Sandra Ewing of the “National Defense Magazine” proves how ignorant she is

One would expect that as a correspondent for the “National Defense Magazine, Sandra Ewing would get the facts right, and that the NDM would review her articles and correct them.

But one would be wrong.

Writing for the NDM recently, Ewing, who is a fierce critic of the DOD and an opponent of robust funding for defense, proved how ignorant she is by claiming that even with the sequester, the military budget will remain “gigantic by historical standards” – and for the next several years. Here’s the relevant quote:

“The defense budget, however, still will be gigantic by historical standards. It is expected to stay above $600 billion (including war funding) for the next several years.”

Where does Ewing get that false data from? In any case, Ewing doesn’t know what she’s talking about. She’s completely wrong.

The military warchest for the current fiscal year, $662 bn[1], amounts to just 4.5% of America’s GDP (which is $14.66 trillion[2]) and less than 19% of the total federal budget. The core defense budget is $526 bn, which equals just 3.59% of GDP and less than 15% of the total federal budget. Those are small figures by themselves, but they’re also tiny by historical standards, which Ewing invoked.

this is a historically record low level of defense spending, the lowest since FY1948, excepting the late 1990s. Even if you measure total military spending, this figure is still lower than it was throughout the ENTIRE Cold War except FY1948. Even in FY1949 and during the Carter Era it was higher. In FY1949, the US spent 4.8% of its GDP on the military, and even under Jimmy Carter it was never lower than 4.6%of GDP (in FY1979). Specifically, under Carter, the figures were as follows:

FY1978: 4.7%

FY1979: 4.6%

FY1980: 4.9%

FY1981: 5.1%

Military spending did not decline below 4.5% of GDP (and later, under 4% of GDP) until the 1990s, when the US unilaterally disarmed itself. It fell to 4.4% of GDP in FY1993 and 4% in FY1994, and then fell further, bottoming out at 3.0% of GDP in FY1999-FY2001.

Defense spending, and even total military spending, is also at a historically low ebb as a part of the total federal budget. Under President Eisenhower, the absolute majority of it was spent on defense. Presidents Kennedy and Johnson devoted 46%-49% to that purpose. President Nixon devoted 30% in FY1971. President Reagan spent 24%-26% of the total federal budget on defense during his time. Now the total military budget amounts to just 19% of the total federal budget. The core defense budget equals just 14% of that.

Another measure with which defense spending can be measured is spending per capita. By this measure, too, defense spending is at a historically low ebb. Ronald Reagan’s largest defense budget was that for FY1987 – $606 bn. It amounted to $2,443 per every man, woman, and child in the US (as of the 1990 census three years later, America’s population was 248 million people). This fiscal year the total military budget amounts to $662 bn, but the United States’ population is 308 million people, so it amounts to just $2,149 per one American. The core defense budget, $526 bn, amounts to just $1,707 for one American. So the burden of military spending on the average US citizen (and the average taxpayer) is small.

And what of the claim that the military budget (including war funding) will remain above $600 bn for the next several years?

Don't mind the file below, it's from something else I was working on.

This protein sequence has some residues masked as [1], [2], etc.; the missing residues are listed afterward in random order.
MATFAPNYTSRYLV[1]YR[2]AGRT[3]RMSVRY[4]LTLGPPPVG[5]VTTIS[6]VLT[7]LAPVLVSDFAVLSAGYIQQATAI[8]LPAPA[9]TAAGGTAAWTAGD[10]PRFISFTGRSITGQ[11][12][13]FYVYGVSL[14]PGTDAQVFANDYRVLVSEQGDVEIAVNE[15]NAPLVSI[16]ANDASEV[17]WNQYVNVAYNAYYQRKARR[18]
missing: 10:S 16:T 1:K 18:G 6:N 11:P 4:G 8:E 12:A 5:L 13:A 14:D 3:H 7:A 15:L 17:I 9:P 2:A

It’s also utter garbage. The military budget consists of basically two components: the core defense budget and GWOT (war) spending. The latter is scheduled to automatically go down to ca. $80 bn in FY2013, $50 bn in FY2014 and FY2015, and $0 afterwards, as American troops draw down in, and eventually withdraw from, Afghanistan. In other words, after December 2014, there will be no Afghan war and therefore NO WAR FUNDING – unless Obama starts a new war somewhere.

As for the core defense budget, it is scheduled to shrink significantly over the next decade, in real terms, with or without the sequester. The sequester will, of course, cut it by $882 bn in real terms over the next decade, and cut it immediately to $491 bn in FY2013 before cutting it further. But even assuming that no cuts occur and that defense spending remains (i.e. is frozen) at $526 bn permanently, total DOD spending will still be significantly below $600 bn starting in FY2014 and continuing indefinitely – unless the Congress suddenly passes a large defense budget hike, which will not happen for a long time. That’s because war spending will add only an additional $50 bn per year, and only for the next few years, until it zeroes out in FY2016.

In other words, even optimistically assuming that defense spending is not cut further at all and is permanently kept at $526 bn, here’s what it will look like in the next decade:

FY2013: $526 bn + $80 bn = $606 bn

FY2014: $526 bn + $50 bn = $576 bn

FY2015 $526 bn + $50 bn = $576 bn

FY2016 and every FY afterwards: $526 bn +$0 = $526 bn

As you can see, even if no further cuts to the core defense budget are made, total military spending WILL go down significantly below $600 bn in FY2014 and stay way below $600 bn for a long time.

So Ewing’s claim that the total military budget will stay above $600 bn for the next several years is a blatant lie, not based on any sources whatsoever, not supported by any legislation, Congressional projections, or DOD projections. It’s a fiction invented by Ewing herself.

The URL of Ewing’s article:


[1] FY2012 NDAA Conference Report, Senate Armed Services Committee,

[2] CIA World Factbook: United States – Economy,


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